Chopra Abstract The investigator has previously characterized the expression pattern and gene structure of alleles of the maize p1 (pericarp color1) gene. P1 is a myb type of transcription factor and controls the biosynthesis of red flavonoid pigments called phlobaphenes. Previous findings suggest that allelic expression at the p1 locus is a function of the gene structure and gene organization, which is further regulated by epigenetic mechanisms. The investigator has now characterized a dominant modifier called Ufo1 (Unstable factor for orange1). In the absence of Ufo1, plants of P1-wr (white pericarp & red cob glumes) allele produce ears with colorless kernel pericarp and red cobs and this phenotype is highly stable. In the presence of Ufo1, the P1-wr confers variably enhanced kernel pericarp, cob and plant pigmentation. Preliminary expression studies demonstrate that the gain of pigmentation is associated with increased steady state levels of p1 transcript that is correlated with decrease in DNA methylation of promoter and coding sequence of the P1-wr. Further experiments will investigate Ufo1 induced de-regulation of a well-programmed expression profile via transient DNA methylation changes of p1 alleles. Specifically, 1) using bisulfite sequencing methods, this project will identify specific type(s) and position(s) of DNA methylation modifications in the p1 sequence in the presence of Ufo1, 2) genes identified from the microarray analysis of Ufo1 versus ufo1 genotype RNA will be further tested for their expression and functionality and 3) to clone the Ufo1 gene, the research project will begin to develop plant populations to fine map the Ufo1 factor within the known crude position on the short arm of chromosome 10. In the longer run, this study will lead to the identification of molecular marks and mechanisms that may regulate stability of transgenes and natural alleles. Graduate students and undergraduates students will perform the majority of the research on this project. This project will provide training opportunities in epigenetics, as well as in functional genomics.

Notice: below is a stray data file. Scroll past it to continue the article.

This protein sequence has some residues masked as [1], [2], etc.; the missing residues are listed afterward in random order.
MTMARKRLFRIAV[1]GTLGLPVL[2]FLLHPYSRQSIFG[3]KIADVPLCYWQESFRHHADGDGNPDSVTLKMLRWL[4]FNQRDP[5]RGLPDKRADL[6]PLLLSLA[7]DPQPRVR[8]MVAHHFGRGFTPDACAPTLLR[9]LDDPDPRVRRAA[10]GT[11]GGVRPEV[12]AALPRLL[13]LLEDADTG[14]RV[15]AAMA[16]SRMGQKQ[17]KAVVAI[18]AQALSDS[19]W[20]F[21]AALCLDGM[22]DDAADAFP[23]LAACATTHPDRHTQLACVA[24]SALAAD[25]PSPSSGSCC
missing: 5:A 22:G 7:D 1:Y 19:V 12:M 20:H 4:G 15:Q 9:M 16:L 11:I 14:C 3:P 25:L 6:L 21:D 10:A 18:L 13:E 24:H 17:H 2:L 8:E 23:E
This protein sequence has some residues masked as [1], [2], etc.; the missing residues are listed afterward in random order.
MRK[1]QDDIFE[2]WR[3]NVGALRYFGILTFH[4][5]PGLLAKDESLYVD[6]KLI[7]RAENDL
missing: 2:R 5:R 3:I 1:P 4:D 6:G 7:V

|Effective start/end date||9/1/04 → 8/31/06|
- National Science Foundation: $46,000.00